Message:  Tell your Senator that you oppose the expansion of the EAA and that we don't need Lansing taking over schools all over the state.  While limited to 50 schools, that would still make the EAA the largest school district in the state (with about 50,000 students).     The EAA is not a model that works.  We don't need more of Lansing running our schools.  

Our sincerest thanks for all you do,

Lucy & Elizabeth

Cut and Paste Letters for Your State Representative and State Senator

Find Your Representative here:
If your are in the 73rd District, 

Michigan Representative Peter MacGregor, 73rd District
Phone: (517) 373-0218
Toll Free: (855) 347-8073

Hello Representative MacGregor--

I am writing to tell you that I oppose HB5411, The Third Grade Retention Law, currently coming up for a vote in the House Education Committee.  I see this as mandating programs while cutting money going to public schools.  Our district had to cut programs for early elementary learning.  While these programs will now be mandated under this law to prevent large numbers of third graders from flunking, our schools will have to take money from other programs that provide for well-rounded children.
Many factors go into a child's education.  Flunking a child who tests poorly could be damaging.  Whether my third grade child moves on to the next grade should be a decision made between me, my child's teacher and the school.  Lansing should not be poking its nose into this decision. 

I am also writing to tell you that I oppose HB 5112, The School Grading Law, currently coming up for a vote in the House Education Committee.  Metrics are fine, but "grading" our schools based on one test score is misleading.  A full dashboard which shows many different aspects of a school would receive my full support.  This dashboard could include student progress, test scores, access to the arts, extracurricular programming, safety records and other areas.  If a truly representative dashboard can't be implemented, please keep the more flexible Michigan Department of Education system in place.  Please stop changing the rules every few months.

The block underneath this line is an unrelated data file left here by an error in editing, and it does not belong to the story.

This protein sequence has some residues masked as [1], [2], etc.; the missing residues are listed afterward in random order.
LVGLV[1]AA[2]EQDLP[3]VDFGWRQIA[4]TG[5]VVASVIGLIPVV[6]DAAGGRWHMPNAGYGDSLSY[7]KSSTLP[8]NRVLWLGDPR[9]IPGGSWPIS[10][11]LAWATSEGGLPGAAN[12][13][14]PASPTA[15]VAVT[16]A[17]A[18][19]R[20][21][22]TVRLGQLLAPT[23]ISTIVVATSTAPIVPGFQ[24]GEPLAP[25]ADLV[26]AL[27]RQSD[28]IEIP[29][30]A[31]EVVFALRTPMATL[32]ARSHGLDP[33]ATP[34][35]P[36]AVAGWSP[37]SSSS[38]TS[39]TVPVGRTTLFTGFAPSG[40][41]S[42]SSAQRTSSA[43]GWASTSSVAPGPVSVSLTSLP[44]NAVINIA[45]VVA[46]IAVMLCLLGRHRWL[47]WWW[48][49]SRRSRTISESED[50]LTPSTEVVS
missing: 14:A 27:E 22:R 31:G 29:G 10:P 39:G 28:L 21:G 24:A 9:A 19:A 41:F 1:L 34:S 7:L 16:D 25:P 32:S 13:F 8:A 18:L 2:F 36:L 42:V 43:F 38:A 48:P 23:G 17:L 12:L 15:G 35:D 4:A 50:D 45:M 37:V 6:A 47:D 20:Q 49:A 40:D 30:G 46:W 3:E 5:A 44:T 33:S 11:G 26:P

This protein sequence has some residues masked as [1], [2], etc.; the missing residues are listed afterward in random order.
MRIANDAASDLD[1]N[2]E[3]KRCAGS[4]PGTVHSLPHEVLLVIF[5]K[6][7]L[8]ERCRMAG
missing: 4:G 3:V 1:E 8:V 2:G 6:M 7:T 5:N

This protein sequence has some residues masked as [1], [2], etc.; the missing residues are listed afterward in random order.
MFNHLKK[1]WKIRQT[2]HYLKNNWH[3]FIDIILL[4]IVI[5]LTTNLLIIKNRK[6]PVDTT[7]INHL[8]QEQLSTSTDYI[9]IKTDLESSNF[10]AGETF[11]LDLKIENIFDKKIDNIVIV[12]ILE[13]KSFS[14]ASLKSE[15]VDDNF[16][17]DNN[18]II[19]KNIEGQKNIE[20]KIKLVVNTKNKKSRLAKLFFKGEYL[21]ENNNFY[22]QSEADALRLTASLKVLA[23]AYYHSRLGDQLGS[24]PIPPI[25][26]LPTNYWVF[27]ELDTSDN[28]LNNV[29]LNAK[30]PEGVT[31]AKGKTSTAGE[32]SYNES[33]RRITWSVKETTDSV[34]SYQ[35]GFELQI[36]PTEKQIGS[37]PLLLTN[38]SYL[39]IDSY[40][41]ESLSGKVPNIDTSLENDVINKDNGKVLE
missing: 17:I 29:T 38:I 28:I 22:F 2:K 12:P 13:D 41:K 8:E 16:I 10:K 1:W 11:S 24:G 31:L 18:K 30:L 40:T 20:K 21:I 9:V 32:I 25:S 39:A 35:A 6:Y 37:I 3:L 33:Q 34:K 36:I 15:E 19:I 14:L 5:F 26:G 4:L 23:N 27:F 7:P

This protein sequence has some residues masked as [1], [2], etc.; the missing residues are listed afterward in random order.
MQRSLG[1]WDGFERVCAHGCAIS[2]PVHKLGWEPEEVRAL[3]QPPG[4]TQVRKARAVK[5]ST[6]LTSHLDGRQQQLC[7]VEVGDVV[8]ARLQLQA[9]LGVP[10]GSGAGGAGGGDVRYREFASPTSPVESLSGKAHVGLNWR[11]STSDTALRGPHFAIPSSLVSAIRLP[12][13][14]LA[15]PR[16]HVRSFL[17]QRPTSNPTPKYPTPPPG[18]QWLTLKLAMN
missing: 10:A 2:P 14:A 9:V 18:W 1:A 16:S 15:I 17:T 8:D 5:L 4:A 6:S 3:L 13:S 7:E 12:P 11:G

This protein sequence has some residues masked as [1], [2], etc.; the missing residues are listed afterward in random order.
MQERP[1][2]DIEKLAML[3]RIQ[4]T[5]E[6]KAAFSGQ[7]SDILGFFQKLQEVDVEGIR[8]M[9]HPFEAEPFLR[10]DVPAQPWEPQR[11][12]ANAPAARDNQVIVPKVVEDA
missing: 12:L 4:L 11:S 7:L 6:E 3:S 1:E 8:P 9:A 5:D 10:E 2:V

Thank you for considering the opinion of your constituent.


If you are in the 86th district, your Senator is Mark Jansen.  
(517) 373-0797
Hello Senator Jansen—

Please oppose the expansion of the EAA.  We do not need Lansing taking over schools all over our state.  While limited to 50 schools, EAA is still the largest school district in the state with about 50,000 students.  The EAA model is not working.  EAA parents are not satisfied.  Too many resources are being diverted to this district.  Please keep Lansing out of our schools.  We elect local school board members to oversee our schools.
Thank you for considering your constituent.


A Superintendent's Perspective on Third Grade Retention

Boosting Early Reading is Good, But What is the Real Cost?

When the concern came up that early elementary kids struggling with reading don't get help anymore due to budget cuts, the solution is mandatory help.  this is great, but will it come with more money?  This looks like another unfunded mandate which will take resources away from other important services.

Here is an article from early Novermber 2013

MLive article on EAA Expansion. Vote in Michigan Senate Soon! Look for an alert on this soon!

In other legislative issues, the Michigan Senate is looking to vote to on the House Bill that will expand the EAA.  The EGRPS PTO Legislative Committee feels that the EAA diverts too many resources away from traditional public schools and their overseeing, publicly elected school boards.  The EAA has not shown it is the entity to save students from poor schools.  We advocate increased support and resources to schools to provide the services needed for Michigan's public school students. Lucy

Legislative Update From Michigan Parents for Schools


I hope you all had a warm and joyful Thanksgiving holiday, and that the school year has been going smoothly for your families.

Things have been a little quieter this fall on the education front in Lansing, but we wanted to contact you about a couple of proposed measures that we think are simply counter-productive.
  • One bill would require that children who don't test as "proficient" in reading in third grade be held back until they do.
  • The other would institute a simplistic "A-F" school rating system based totally on standardized test scores.